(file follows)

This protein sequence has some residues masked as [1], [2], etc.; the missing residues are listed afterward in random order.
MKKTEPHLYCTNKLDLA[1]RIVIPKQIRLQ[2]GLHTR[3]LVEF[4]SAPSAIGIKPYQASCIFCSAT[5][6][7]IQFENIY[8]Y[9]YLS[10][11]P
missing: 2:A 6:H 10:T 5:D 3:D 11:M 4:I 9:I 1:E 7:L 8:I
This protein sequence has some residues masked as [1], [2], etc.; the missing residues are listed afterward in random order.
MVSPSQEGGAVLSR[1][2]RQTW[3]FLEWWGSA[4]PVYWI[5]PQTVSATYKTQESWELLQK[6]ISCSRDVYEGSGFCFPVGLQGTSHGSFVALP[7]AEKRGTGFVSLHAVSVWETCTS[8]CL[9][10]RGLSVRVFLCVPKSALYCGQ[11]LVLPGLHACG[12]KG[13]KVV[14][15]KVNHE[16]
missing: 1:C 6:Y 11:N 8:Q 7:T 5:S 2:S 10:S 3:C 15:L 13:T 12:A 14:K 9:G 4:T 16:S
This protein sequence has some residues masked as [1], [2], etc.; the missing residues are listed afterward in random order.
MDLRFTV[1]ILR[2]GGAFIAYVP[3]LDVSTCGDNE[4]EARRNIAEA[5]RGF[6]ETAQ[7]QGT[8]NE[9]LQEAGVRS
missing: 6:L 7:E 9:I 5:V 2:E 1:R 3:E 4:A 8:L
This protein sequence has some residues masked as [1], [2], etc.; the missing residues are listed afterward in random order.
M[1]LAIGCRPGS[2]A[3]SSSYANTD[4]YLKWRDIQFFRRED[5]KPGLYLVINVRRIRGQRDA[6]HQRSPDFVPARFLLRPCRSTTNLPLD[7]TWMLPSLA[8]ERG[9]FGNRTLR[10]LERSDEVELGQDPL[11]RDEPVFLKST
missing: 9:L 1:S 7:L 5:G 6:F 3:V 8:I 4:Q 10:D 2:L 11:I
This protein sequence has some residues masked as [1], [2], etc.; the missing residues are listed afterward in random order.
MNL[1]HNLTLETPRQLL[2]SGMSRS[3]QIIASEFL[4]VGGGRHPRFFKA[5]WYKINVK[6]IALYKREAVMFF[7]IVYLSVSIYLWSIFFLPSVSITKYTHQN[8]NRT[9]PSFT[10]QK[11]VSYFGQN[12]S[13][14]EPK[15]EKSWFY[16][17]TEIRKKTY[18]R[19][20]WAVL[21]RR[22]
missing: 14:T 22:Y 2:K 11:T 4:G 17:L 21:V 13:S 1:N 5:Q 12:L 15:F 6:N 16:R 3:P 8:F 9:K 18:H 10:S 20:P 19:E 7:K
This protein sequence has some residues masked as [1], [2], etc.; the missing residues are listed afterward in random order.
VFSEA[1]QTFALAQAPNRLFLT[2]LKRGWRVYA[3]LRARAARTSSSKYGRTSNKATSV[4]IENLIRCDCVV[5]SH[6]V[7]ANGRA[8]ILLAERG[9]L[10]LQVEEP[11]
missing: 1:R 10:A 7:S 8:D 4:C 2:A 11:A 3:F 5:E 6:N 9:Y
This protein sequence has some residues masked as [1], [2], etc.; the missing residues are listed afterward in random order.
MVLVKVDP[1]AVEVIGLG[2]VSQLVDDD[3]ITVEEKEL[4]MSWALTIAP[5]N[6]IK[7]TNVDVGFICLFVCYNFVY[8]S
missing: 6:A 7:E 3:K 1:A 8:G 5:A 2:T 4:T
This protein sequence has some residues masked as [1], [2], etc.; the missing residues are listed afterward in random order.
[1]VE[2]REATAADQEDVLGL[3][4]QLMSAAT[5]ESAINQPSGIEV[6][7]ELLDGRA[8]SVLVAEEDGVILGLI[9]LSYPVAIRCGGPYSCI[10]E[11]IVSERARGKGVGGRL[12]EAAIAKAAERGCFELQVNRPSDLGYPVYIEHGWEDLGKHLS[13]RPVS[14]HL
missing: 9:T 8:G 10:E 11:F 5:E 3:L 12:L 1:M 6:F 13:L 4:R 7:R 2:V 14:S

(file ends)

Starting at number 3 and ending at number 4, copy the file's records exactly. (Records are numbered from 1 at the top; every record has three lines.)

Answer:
This protein sequence has some residues masked as [1], [2], etc.; the missing residues are listed afterward in random order.
MDLRFTV[1]ILR[2]GGAFIAYVP[3]LDVSTCGDNE[4]EARRNIAEA[5]RGF[6]ETAQ[7]QGT[8]NE[9]LQEAGVRS
missing: 6:L 7:E 9:I 5:V 2:E 1:R 3:E 4:A 8:L
This protein sequence has some residues masked as [1], [2], etc.; the missing residues are listed afterward in random order.
M[1]LAIGCRPGS[2]A[3]SSSYANTD[4]YLKWRDIQFFRRED[5]KPGLYLVINVRRIRGQRDA[6]HQRSPDFVPARFLLRPCRSTTNLPLD[7]TWMLPSLA[8]ERG[9]FGNRTLR[10]LERSDEVELGQDPL[11]RDEPVFLKST
missing: 9:L 1:S 7:L 5:G 6:F 3:V 8:I 4:Q 10:D 2:L 11:I